Don’t get me wrong, I love radio.
Some of my earliest and fondest memories are radio-based: listening to late-night Mets and Knicks games (and some of their most epic well past bedtime), growing up listening to the talk radio that played in the house continuously (I can still do passable imitations of Bob Grant, Barry Farber and Malachi McCord), and in my high school years listening deep into the night to the surrealistic dreamscapes of the great radio monologist Joe Frank. Years ago I wrote a pilot for a radio series called Dick Mann Undercovers (wherein the eponymous Marlowe/Bond-like hero battles an assortment of arch-villains, including the Game Show Host, Abstract Expressionist and the French Chef — the latter threatens to turn the Hudson into bouillabaisse). I also co-hosted several nationally syndicated sports radio shows.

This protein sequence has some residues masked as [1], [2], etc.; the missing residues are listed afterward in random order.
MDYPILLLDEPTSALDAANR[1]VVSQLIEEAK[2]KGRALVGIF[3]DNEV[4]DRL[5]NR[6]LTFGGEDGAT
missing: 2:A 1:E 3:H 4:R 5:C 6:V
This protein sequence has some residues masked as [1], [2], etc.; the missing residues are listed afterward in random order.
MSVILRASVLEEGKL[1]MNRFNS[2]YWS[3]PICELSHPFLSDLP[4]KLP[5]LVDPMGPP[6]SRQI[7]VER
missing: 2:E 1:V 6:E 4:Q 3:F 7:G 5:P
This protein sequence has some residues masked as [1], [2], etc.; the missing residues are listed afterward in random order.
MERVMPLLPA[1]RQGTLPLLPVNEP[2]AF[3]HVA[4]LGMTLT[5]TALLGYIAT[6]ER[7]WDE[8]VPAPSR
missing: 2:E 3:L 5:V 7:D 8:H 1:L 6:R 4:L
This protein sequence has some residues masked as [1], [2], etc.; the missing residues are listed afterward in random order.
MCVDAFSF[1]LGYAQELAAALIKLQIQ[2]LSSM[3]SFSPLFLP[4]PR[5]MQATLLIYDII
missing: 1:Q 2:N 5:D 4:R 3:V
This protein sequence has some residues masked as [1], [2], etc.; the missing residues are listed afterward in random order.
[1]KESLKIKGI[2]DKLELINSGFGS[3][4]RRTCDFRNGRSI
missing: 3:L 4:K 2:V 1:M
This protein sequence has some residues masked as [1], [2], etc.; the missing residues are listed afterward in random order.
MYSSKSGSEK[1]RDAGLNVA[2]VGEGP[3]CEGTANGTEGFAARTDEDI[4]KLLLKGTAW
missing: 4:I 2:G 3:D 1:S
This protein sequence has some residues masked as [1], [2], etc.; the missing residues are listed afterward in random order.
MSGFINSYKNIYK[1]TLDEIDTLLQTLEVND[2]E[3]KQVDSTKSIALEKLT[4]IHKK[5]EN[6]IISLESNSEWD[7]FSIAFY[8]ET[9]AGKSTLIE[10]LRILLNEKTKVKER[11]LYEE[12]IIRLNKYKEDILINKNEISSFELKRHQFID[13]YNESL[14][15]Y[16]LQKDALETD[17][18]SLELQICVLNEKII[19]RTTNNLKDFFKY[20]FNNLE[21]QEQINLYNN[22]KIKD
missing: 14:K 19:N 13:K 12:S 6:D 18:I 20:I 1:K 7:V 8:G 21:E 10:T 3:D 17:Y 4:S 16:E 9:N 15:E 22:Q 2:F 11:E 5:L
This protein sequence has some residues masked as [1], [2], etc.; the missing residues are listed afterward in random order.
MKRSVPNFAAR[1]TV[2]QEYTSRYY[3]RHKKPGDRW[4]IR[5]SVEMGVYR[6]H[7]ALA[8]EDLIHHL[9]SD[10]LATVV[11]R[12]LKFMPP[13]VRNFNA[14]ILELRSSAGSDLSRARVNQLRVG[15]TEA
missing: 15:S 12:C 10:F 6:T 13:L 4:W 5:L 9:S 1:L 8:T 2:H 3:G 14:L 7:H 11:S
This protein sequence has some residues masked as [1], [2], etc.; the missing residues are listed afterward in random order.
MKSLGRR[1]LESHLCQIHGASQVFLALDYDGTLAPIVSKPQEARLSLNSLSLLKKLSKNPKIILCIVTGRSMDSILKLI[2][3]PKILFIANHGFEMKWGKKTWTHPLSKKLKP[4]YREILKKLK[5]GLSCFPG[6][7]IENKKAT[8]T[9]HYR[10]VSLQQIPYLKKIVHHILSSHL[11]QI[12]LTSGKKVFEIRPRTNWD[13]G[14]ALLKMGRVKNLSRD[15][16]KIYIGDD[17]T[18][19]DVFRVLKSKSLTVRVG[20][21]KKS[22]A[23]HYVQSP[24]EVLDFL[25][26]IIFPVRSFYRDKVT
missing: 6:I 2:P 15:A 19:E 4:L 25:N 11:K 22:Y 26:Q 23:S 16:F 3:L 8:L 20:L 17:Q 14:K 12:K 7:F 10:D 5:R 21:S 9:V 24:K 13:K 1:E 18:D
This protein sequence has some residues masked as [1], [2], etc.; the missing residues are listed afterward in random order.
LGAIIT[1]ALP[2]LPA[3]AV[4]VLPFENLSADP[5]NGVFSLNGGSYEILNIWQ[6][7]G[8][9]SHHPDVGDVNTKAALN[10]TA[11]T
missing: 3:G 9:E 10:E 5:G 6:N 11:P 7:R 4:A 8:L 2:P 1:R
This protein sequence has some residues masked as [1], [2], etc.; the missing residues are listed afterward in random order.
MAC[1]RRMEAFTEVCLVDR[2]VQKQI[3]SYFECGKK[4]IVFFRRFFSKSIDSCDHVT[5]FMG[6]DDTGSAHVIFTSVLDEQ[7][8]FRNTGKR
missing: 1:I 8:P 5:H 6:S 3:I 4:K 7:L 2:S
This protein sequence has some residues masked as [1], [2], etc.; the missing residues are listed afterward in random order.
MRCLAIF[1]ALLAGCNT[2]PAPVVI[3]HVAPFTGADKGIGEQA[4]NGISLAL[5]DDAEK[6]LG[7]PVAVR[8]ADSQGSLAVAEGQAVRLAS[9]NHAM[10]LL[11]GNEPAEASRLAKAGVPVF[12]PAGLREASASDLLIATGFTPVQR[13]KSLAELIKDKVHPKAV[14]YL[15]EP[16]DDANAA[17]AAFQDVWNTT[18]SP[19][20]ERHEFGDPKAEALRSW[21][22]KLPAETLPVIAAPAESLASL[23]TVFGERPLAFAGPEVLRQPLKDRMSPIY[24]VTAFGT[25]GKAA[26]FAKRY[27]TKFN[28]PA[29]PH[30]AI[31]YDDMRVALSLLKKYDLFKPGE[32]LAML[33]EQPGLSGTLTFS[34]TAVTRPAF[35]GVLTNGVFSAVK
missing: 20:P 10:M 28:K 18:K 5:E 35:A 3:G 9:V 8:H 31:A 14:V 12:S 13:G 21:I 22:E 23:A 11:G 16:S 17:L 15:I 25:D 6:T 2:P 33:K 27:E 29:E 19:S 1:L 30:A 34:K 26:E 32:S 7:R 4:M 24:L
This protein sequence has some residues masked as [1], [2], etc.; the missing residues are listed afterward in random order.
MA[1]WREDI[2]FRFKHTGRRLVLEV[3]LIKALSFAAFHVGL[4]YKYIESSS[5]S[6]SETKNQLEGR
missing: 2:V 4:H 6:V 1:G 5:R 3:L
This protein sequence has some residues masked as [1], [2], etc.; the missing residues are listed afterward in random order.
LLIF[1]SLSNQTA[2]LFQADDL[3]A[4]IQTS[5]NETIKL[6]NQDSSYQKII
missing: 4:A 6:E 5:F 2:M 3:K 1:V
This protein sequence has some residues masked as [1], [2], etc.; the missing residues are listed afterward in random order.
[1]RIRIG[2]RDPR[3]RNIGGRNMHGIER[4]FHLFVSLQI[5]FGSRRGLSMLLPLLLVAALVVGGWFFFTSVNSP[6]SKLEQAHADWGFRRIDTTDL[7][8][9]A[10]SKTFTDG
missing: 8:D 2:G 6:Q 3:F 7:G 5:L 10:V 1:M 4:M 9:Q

So yeah, I love radio and if given the chance could probably explain what I love about it. Still, I was perplexed by the unexpected rise in the popularity of podcasts over the past couple of years (in 2018, 48 million people listen to Podcasts weekly, up six million from 2017 — from Edison Research).
For the full article, visit https://medium.com/@BackBoneInc/podcasts-old-is-the-new-new-837a65b28031